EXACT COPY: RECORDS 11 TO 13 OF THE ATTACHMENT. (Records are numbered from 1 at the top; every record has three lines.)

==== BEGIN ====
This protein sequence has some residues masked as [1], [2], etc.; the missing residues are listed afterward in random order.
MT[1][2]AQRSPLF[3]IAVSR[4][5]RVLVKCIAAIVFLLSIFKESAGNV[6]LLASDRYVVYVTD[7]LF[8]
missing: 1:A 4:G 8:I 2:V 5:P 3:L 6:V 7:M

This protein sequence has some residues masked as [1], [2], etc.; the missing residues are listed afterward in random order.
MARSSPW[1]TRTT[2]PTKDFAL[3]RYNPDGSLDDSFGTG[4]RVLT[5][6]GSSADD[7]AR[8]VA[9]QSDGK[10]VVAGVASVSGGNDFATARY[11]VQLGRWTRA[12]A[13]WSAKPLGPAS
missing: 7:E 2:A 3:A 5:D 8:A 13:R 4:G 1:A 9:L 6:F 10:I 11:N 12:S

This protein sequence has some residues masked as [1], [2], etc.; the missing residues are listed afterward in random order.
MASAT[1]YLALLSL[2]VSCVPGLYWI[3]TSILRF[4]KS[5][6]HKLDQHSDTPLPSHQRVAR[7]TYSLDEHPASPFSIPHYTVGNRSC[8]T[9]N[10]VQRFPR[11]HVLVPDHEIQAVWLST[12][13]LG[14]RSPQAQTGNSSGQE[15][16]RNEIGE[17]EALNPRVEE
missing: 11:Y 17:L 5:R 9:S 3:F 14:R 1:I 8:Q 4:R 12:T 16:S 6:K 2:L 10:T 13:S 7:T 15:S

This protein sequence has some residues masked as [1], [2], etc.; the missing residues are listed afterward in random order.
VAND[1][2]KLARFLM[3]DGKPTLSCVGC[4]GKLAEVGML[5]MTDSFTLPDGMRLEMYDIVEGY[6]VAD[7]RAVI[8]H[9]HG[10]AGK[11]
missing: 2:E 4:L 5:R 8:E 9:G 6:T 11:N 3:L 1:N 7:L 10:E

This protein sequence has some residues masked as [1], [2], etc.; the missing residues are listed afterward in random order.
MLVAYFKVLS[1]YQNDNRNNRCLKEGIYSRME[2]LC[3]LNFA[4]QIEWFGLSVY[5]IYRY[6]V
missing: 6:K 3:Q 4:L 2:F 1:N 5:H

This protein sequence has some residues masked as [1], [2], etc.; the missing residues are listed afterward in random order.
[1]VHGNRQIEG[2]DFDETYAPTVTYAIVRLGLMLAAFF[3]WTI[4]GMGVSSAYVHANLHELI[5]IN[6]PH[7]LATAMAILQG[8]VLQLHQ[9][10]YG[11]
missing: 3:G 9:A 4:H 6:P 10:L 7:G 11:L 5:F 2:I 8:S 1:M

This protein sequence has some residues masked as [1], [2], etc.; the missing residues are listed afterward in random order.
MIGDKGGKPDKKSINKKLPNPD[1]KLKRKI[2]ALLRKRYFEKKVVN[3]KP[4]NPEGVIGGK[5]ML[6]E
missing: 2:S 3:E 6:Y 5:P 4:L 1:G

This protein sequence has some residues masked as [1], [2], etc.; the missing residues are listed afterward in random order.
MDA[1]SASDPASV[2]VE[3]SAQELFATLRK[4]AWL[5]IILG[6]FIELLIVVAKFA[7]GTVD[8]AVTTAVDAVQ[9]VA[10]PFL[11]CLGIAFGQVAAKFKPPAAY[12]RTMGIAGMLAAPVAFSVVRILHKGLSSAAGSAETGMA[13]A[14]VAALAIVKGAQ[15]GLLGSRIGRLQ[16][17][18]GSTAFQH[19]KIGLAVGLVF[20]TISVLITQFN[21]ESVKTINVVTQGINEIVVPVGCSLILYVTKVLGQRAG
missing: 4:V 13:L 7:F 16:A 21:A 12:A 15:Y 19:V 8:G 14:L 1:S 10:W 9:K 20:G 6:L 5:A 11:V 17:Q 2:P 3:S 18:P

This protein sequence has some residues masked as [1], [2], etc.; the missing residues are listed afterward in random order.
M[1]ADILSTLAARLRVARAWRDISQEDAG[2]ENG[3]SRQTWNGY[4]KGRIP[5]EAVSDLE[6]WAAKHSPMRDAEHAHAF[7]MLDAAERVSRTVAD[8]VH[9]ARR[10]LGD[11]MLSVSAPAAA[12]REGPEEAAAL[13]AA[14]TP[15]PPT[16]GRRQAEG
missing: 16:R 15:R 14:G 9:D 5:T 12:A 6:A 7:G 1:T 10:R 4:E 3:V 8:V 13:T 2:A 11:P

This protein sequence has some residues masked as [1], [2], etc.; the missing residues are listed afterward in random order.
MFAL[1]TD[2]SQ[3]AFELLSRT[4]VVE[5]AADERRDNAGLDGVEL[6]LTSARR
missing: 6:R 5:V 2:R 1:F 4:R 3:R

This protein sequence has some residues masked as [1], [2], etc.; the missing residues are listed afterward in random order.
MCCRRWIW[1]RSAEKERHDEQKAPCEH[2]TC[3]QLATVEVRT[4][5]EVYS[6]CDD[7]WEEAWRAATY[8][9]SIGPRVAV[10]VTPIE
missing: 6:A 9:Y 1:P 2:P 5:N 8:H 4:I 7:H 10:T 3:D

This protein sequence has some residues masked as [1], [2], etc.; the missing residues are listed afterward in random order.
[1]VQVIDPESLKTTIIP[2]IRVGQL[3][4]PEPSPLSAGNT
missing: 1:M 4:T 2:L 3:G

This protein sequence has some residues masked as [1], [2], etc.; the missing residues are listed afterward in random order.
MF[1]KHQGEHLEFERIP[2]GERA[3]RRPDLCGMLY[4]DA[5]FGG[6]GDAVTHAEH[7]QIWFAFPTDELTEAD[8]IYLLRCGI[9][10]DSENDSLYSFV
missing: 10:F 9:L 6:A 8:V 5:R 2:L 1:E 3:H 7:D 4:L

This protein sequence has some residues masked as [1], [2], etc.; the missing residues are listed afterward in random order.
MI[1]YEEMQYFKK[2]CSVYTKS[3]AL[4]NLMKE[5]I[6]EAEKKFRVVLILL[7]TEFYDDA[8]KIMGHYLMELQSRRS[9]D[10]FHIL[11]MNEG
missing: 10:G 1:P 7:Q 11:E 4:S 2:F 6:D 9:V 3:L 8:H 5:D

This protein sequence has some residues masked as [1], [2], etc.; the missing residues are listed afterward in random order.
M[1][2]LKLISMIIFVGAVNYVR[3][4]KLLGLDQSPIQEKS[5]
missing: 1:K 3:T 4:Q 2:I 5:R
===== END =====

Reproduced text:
This protein sequence has some residues masked as [1], [2], etc.; the missing residues are listed afterward in random order.
MCCRRWIW[1]RSAEKERHDEQKAPCEH[2]TC[3]QLATVEVRT[4][5]EVYS[6]CDD[7]WEEAWRAATY[8][9]SIGPRVAV[10]VTPIE
missing: 6:A 9:Y 1:P 2:P 5:N 8:H 4:I 7:H 10:T 3:D

This protein sequence has some residues masked as [1], [2], etc.; the missing residues are listed afterward in random order.
[1]VQVIDPESLKTTIIP[2]IRVGQL[3][4]PEPSPLSAGNT
missing: 1:M 4:T 2:L 3:G

This protein sequence has some residues masked as [1], [2], etc.; the missing residues are listed afterward in random order.
MF[1]KHQGEHLEFERIP[2]GERA[3]RRPDLCGMLY[4]DA[5]FGG[6]GDAVTHAEH[7]QIWFAFPTDELTEAD[8]IYLLRCGI[9][10]DSENDSLYSFV
missing: 10:F 9:L 6:A 8:V 5:R 2:L 1:E 3:H 7:D 4:L